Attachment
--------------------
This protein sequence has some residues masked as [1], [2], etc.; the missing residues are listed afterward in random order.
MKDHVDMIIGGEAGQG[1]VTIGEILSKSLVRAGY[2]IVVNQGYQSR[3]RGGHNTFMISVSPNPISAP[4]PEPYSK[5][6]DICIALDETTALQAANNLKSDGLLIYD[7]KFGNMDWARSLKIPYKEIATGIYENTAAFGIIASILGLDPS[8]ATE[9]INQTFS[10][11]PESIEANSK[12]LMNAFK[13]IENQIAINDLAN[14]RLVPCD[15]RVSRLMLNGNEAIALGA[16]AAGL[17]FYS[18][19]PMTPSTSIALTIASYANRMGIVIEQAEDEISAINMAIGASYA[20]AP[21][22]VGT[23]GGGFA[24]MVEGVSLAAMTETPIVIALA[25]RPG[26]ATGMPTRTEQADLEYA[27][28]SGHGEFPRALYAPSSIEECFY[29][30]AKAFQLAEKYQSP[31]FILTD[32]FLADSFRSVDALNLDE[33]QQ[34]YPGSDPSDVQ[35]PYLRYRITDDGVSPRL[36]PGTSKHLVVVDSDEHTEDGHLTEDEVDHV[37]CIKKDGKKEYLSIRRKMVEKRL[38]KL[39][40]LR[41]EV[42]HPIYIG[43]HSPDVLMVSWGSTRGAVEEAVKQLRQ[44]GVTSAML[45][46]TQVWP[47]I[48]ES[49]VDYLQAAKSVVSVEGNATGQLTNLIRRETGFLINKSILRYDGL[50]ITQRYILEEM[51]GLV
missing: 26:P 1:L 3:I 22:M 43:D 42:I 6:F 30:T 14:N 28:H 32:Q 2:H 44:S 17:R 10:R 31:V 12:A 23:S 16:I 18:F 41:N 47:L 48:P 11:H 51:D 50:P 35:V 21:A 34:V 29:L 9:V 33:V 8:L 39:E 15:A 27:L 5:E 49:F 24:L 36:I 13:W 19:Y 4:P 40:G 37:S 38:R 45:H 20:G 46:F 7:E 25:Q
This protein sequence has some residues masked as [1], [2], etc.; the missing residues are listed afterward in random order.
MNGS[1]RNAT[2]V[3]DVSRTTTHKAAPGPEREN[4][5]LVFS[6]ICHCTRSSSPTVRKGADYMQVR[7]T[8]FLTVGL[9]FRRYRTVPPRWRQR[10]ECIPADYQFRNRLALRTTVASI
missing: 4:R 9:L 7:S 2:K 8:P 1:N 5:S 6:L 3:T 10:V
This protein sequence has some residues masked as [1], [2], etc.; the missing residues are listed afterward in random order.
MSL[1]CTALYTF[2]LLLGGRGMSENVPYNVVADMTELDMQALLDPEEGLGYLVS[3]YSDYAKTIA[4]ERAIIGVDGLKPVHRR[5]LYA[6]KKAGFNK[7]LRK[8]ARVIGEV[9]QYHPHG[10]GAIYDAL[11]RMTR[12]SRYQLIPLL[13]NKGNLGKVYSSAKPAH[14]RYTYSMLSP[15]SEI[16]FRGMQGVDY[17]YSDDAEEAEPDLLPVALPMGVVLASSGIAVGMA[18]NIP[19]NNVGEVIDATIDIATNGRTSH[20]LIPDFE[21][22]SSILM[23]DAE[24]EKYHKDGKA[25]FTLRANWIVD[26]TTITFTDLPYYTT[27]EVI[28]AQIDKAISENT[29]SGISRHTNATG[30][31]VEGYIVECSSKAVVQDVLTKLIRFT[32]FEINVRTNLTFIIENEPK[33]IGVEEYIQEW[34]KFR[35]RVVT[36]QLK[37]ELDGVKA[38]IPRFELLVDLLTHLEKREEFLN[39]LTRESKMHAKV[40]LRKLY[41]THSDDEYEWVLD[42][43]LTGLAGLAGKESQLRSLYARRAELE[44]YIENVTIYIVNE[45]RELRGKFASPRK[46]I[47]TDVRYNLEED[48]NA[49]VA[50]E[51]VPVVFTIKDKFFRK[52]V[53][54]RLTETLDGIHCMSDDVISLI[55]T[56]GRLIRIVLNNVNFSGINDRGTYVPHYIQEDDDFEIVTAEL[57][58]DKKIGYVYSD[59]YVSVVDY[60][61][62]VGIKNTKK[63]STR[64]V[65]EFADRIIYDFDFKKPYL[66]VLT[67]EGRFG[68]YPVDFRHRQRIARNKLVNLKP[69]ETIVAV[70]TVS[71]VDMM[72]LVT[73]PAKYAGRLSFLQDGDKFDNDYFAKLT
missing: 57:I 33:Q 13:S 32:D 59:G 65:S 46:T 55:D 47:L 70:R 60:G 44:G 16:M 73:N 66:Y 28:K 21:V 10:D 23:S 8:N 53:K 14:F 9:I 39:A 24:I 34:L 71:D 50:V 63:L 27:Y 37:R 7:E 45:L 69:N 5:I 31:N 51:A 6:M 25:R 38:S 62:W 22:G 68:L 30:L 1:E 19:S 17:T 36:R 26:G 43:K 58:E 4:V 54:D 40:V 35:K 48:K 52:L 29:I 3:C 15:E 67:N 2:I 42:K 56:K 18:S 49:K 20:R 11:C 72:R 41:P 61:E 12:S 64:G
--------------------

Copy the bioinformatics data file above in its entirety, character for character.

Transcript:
This protein sequence has some residues masked as [1], [2], etc.; the missing residues are listed afterward in random order.
MKDHVDMIIGGEAGQG[1]VTIGEILSKSLVRAGY[2]IVVNQGYQSR[3]RGGHNTFMISVSPNPISAP[4]PEPYSK[5][6]DICIALDETTALQAANNLKSDGLLIYD[7]KFGNMDWARSLKIPYKEIATGIYENTAAFGIIASILGLDPS[8]ATE[9]INQTFS[10][11]PESIEANSK[12]LMNAFK[13]IENQIAINDLAN[14]RLVPCD[15]RVSRLMLNGNEAIALGA[16]AAGL[17]FYS[18][19]PMTPSTSIALTIASYANRMGIVIEQAEDEISAINMAIGASYA[20]AP[21][22]VGT[23]GGGFA[24]MVEGVSLAAMTETPIVIALA[25]RPG[26]ATGMPTRTEQADLEYA[27][28]SGHGEFPRALYAPSSIEECFY[29][30]AKAFQLAEKYQSP[31]FILTD[32]FLADSFRSVDALNLDE[33]QQ[34]YPGSDPSDVQ[35]PYLRYRITDDGVSPRL[36]PGTSKHLVVVDSDEHTEDGHLTEDEVDHV[37]CIKKDGKKEYLSIRRKMVEKRL[38]KL[39][40]LR[41]EV[42]HPIYIG[43]HSPDVLMVSWGSTRGAVEEAVKQLRQ[44]GVTSAML[45][46]TQVWP[47]I[48]ES[49]VDYLQAAKSVVSVEGNATGQLTNLIRRETGFLINKSILRYDGL[50]ITQRYILEEM[51]GLV
missing: 26:P 1:L 3:I 22:M 43:D 42:I 6:F 30:T 14:N 28:H 32:Q 2:H 44:S 17:R 10:R 31:V 12:A 23:S 16:I 18:F 41:N 47:L 48:P 11:H 51:D 50:P 35:V 21:A 34:V 29:L 9:V 33:V 8:L 39:E 15:A 27:L 5:E 49:F 24:L 36:I 13:W 19:Y 4:P 40:G 37:S 38:R 45:H 20:G 46:F 7:E 25:Q
This protein sequence has some residues masked as [1], [2], etc.; the missing residues are listed afterward in random order.
MNGS[1]RNAT[2]V[3]DVSRTTTHKAAPGPEREN[4][5]LVFS[6]ICHCTRSSSPTVRKGADYMQVR[7]T[8]FLTVGL[9]FRRYRTVPPRWRQR[10]ECIPADYQFRNRLALRTTVASI
missing: 4:R 9:L 7:S 2:K 8:P 1:N 5:S 6:L 3:T 10:V
This protein sequence has some residues masked as [1], [2], etc.; the missing residues are listed afterward in random order.
MSL[1]CTALYTF[2]LLLGGRGMSENVPYNVVADMTELDMQALLDPEEGLGYLVS[3]YSDYAKTIA[4]ERAIIGVDGLKPVHRR[5]LYA[6]KKAGFNK[7]LRK[8]ARVIGEV[9]QYHPHG[10]GAIYDAL[11]RMTR[12]SRYQLIPLL[13]NKGNLGKVYSSAKPAH[14]RYTYSMLSP[15]SEI[16]FRGMQGVDY[17]YSDDAEEAEPDLLPVALPMGVVLASSGIAVGMA[18]NIP[19]NNVGEVIDATIDIATNGRTSH[20]LIPDFE[21][22]SSILM[23]DAE[24]EKYHKDGKA[25]FTLRANWIVD[26]TTITFTDLPYYTT[27]EVI[28]AQIDKAISENT[29]SGISRHTNATG[30][31]VEGYIVECSSKAVVQDVLTKLIRFT[32]FEINVRTNLTFIIENEPK[33]IGVEEYIQEW[34]KFR[35]RVVT[36]QLK[37]ELDGVKA[38]IPRFELLVDLLTHLEKREEFLN[39]LTRESKMHAKV[40]LRKLY[41]THSDDEYEWVLD[42][43]LTGLAGLAGKESQLRSLYARRAELE[44]YIENVTIYIVNE[45]RELRGKFASPRK[46]I[47]TDVRYNLEED[48]NA[49]VA[50]E[51]VPVVFTIKDKFFRK[52]V[53][54]RLTETLDGIHCMSDDVISLI[55]T[56]GRLIRIVLNNVNFSGINDRGTYVPHYIQEDDDFEIVTAEL[57][58]DKKIGYVYSD[59]YVSVVDY[60][61][62]VGIKNTKK[63]STR[64]V[65]EFADRIIYDFDFKKPYL[66]VLT[67]EGRFG[68]YPVDFRHRQRIARNKLVNLKP[69]ETIVAV[70]TVS[71]VDMM[72]LVT[73]PAKYAGRLSFLQDGDKFDNDYFAKLT
missing: 57:I 33:Q 13:S 32:D 59:G 65:S 46:T 55:D 47:L 70:R 60:G 44:G 16:M 73:N 66:Y 28:K 21:V 10:D 23:S 8:N 53:K 14:F 9:I 39:A 24:I 34:L 71:D 50:V 63:L 27:Y 37:R 7:E 45:L 69:N 5:I 31:N 51:A 6:M 25:R 38:S 62:W 22:G 68:L 30:L 1:E 19:S 17:T 36:R 26:G 43:K 58:E 4:V 54:D 40:V 35:K 48:K 52:L 29:I 3:C 15:E 67:N 2:I 42:K 56:K 18:S 49:K 20:R 11:C 72:R 41:P 61:E 12:S 64:G